Who can participate?
If you wish to have a say in which articles become features and participate in the decision making of an editorial collective, and you agree with the principles of unity and can commit some time to a collective’s activities please get involved! To do so please email us at firstname.lastname@example.org and you should be invited to the next meeting nearest you. You can then participate in a skillshare to help you obtain the skills outlined below and after this you can become a member of an editorial collective. All new members of any editorial collective will be introduced to the Australian Editorial Collective by a participating member of their collective. Members who are inactive for three consecutive meetings without apology will be deemed to have left the collective.
The principle tasks of the collective are:
- Review articles on the raw newswire and decide if they should be promoted to the front page;
- Discuss and approve (or not!) proposed features;
- Contribute to the sustainability of the collective.
Everyone in an Editorial Collective must be competent in the basics of:
- Consensus decision making;
- Using and editing wiki pages;
- Using IRC/Chat rooms;
- Administering content through the website.
These skills are necessary for you to participate fully and equally in our decision making processes. Every reasonable effort will be made to help people for whom these barriers are too high.
The editorial collective makes all its decisions by consensus, although the Australian Editorial Collective has a 90% majority fallback if consensus cannot be achieved after reasonable effort. At the end of each meeting a meeting gimp is assigned for the next meeting: their task is to collect agenda items and organise the meeting. At the beginning of each meeting a facilitator will be chosen. Both these tasks should be rotated amongst the collective.
Features: Anyone in the relevant editorial collective can make a feature proposal for the relevant section of the site. The proposer must be willing to research the background of the feature and be committed to updating the feature regularly with postings from the newswire and other relevant sources. After 12 hours or if two people support the proposal, and if there are no immediate objections, the proposal can become a feature. However, if any objections are received within 24 hours the article will be removed from the features column. In rare instances of important breaking news (e.g. major protest or revolution!) articles can become features by obtaining the consensus of everyone in IRC.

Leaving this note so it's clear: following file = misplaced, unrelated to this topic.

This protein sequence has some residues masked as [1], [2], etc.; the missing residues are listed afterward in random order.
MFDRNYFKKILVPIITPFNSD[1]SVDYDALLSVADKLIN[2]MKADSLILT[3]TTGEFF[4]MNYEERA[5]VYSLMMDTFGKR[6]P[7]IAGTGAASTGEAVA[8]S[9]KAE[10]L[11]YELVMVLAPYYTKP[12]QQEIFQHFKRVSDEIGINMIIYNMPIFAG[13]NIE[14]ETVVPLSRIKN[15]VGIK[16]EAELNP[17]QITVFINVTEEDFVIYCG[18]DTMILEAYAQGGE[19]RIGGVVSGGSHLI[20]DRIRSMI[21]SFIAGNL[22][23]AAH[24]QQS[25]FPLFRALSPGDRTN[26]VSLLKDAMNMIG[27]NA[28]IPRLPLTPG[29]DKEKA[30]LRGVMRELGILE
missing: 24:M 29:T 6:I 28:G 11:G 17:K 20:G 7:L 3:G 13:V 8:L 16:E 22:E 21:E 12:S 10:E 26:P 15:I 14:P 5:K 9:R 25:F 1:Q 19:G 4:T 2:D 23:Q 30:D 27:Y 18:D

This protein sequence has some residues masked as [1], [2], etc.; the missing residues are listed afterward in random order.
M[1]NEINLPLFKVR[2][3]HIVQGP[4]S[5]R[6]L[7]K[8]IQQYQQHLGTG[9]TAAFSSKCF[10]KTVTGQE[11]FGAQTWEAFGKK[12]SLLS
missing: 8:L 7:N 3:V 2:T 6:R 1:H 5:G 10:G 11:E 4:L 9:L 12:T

Raw, Promoted and Hidden Newswires: Decisions to move content between the raw and promoted newswire do not have to be notified to the collective. If there is disagreement within 24 hours of an article being placed on the front page it will be moved back to the raw newswire. Articles moved to the hidden section of the site will generate an automatic email to the Australian Editorial Collective, including the reason why it was hidden. All discussion about hidden or promoted content of the newswire will take place within the Australian Editorial Collective.
Process decisions: changes to these processes can only be made by the Australian Collective after at least 7 days has passed since the change was proposed.
Where another volunteer or a member of the public is dissatisfied with a circumstance that has arisen with a volunteer of the Perth Indymedia and has been unable to resolve it with the person concerned, they may pursue assisted means of resolution. This policy explains the method of resolving such a grievance.
In the case of a formal complaint the collective will maintain electronic records (through its collective email address email@example.com and/or firstname.lastname@example.org including the pertinent emails, scanned documentation that forms evidence, investigations and records of action. These records will be kept confidential between the collective, the complainant and the RTRFM General Manager whom will be kept informed of the process as required.
Perth Indymedia’s grievance procedure is:
- Impartial: complainant/s and respondent/s will have an opportunity to state their case;
- Timely and sensitive: All complaints will be dealt with as quickly and sensitively as possible; and
- Victimisation free: No reprise will be made against anyone who submits a grievance.
Grievance Procedure Process Outline:
- Self resolved – negotiated, settled informally between two parties.
- If the matter cannot be resolved between the two parties then the next step will be for informal mediation with another member of the collective or a third party independent person agreed upon by complainant and respondent.
- If the matter cannot be resolved by either of the above informal steps then the complainant is encouraged to lodge a formal complaint by email to email@example.com or firstname.lastname@example.org.
(See attached form to be completed by the complainant and with any supporting documents, evidence, witness statements attached)
- The collective will then conscientiously consider, investigate if necessary, seek other witness statements and respond substantively as soon as possible but within no longer than 14 days.
- If the matter remains unresolved after this process has been completed then the complainant can address the matter to RTRFM – https://rtrfm.com.au/wp-content/uploads/2013/11/PS-06-Policy-Statement-Grievence-Complaints-and-Discipline.pdf
Volunteers may be dismissed by the collective where there has been a breach of any of the following;